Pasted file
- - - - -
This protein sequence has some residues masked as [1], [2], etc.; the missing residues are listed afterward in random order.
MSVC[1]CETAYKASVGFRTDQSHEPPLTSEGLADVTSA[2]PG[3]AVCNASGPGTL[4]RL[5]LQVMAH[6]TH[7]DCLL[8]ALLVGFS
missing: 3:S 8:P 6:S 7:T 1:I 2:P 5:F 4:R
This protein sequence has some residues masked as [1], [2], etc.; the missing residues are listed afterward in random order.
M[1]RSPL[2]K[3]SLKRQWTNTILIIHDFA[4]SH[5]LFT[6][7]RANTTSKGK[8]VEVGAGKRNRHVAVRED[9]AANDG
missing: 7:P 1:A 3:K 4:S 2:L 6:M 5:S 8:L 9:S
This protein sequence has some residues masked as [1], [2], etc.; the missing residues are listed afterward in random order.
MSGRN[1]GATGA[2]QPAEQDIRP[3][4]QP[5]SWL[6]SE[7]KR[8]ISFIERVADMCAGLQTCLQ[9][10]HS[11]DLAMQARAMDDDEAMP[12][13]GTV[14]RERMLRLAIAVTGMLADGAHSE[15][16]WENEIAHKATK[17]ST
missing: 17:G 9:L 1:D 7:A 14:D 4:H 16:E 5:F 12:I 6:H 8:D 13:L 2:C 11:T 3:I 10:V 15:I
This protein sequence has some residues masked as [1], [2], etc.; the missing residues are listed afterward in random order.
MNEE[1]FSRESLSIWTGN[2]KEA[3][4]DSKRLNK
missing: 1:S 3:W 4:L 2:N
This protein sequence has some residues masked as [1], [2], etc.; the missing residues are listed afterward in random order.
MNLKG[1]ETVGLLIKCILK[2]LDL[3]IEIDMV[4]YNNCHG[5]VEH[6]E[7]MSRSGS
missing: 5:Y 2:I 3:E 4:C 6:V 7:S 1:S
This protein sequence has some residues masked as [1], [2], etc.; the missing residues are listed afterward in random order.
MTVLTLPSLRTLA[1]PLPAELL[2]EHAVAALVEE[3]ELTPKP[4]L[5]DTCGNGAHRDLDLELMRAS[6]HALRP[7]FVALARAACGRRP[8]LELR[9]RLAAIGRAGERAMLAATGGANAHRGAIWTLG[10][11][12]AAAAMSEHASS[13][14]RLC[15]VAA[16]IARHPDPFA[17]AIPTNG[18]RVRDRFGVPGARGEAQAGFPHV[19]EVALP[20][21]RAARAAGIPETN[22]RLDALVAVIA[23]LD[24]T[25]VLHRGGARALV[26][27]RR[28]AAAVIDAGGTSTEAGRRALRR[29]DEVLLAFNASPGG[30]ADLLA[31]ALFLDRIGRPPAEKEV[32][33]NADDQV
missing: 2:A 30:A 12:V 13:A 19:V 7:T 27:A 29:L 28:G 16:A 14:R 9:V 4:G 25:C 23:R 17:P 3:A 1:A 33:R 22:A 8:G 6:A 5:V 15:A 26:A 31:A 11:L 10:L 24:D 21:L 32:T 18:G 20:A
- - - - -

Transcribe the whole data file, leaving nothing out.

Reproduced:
This protein sequence has some residues masked as [1], [2], etc.; the missing residues are listed afterward in random order.
MSVC[1]CETAYKASVGFRTDQSHEPPLTSEGLADVTSA[2]PG[3]AVCNASGPGTL[4]RL[5]LQVMAH[6]TH[7]DCLL[8]ALLVGFS
missing: 3:S 8:P 6:S 7:T 1:I 2:P 5:F 4:R
This protein sequence has some residues masked as [1], [2], etc.; the missing residues are listed afterward in random order.
M[1]RSPL[2]K[3]SLKRQWTNTILIIHDFA[4]SH[5]LFT[6][7]RANTTSKGK[8]VEVGAGKRNRHVAVRED[9]AANDG
missing: 7:P 1:A 3:K 4:S 2:L 6:M 5:S 8:L 9:S
This protein sequence has some residues masked as [1], [2], etc.; the missing residues are listed afterward in random order.
MSGRN[1]GATGA[2]QPAEQDIRP[3][4]QP[5]SWL[6]SE[7]KR[8]ISFIERVADMCAGLQTCLQ[9][10]HS[11]DLAMQARAMDDDEAMP[12][13]GTV[14]RERMLRLAIAVTGMLADGAHSE[15][16]WENEIAHKATK[17]ST
missing: 17:G 9:L 1:D 7:A 14:D 4:H 16:E 5:F 12:I 6:H 8:D 13:L 2:C 11:T 3:I 10:V 15:I
This protein sequence has some residues masked as [1], [2], etc.; the missing residues are listed afterward in random order.
MNEE[1]FSRESLSIWTGN[2]KEA[3][4]DSKRLNK
missing: 1:S 3:W 4:L 2:N
This protein sequence has some residues masked as [1], [2], etc.; the missing residues are listed afterward in random order.
MNLKG[1]ETVGLLIKCILK[2]LDL[3]IEIDMV[4]YNNCHG[5]VEH[6]E[7]MSRSGS
missing: 5:Y 2:I 3:E 4:C 6:V 7:S 1:S
This protein sequence has some residues masked as [1], [2], etc.; the missing residues are listed afterward in random order.
MTVLTLPSLRTLA[1]PLPAELL[2]EHAVAALVEE[3]ELTPKP[4]L[5]DTCGNGAHRDLDLELMRAS[6]HALRP[7]FVALARAACGRRP[8]LELR[9]RLAAIGRAGERAMLAATGGANAHRGAIWTLG[10][11][12]AAAAMSEHASS[13][14]RLC[15]VAA[16]IARHPDPFA[17]AIPTNG[18]RVRDRFGVPGARGEAQAGFPHV[19]EVALP[20][21]RAARAAGIPETN[22]RLDALVAVIA[23]LD[24]T[25]VLHRGGARALV[26][27]RR[28]AAAVIDAGGTSTEAGRRALRR[29]DEVLLAFNASPGG[30]ADLLA[31]ALFLDRIGRPPAEKEV[32][33]NADDQV
missing: 2:A 30:A 12:V 13:A 19:V 7:T 27:A 29:L 28:G 16:A 14:R 9:V 4:G 25:C 23:R 17:P 3:A 1:A 33:R 22:A 8:G 6:A 5:V 15:A 26:A 31:A 11:L 10:L 24:D 21:L 32:T 18:G 20:A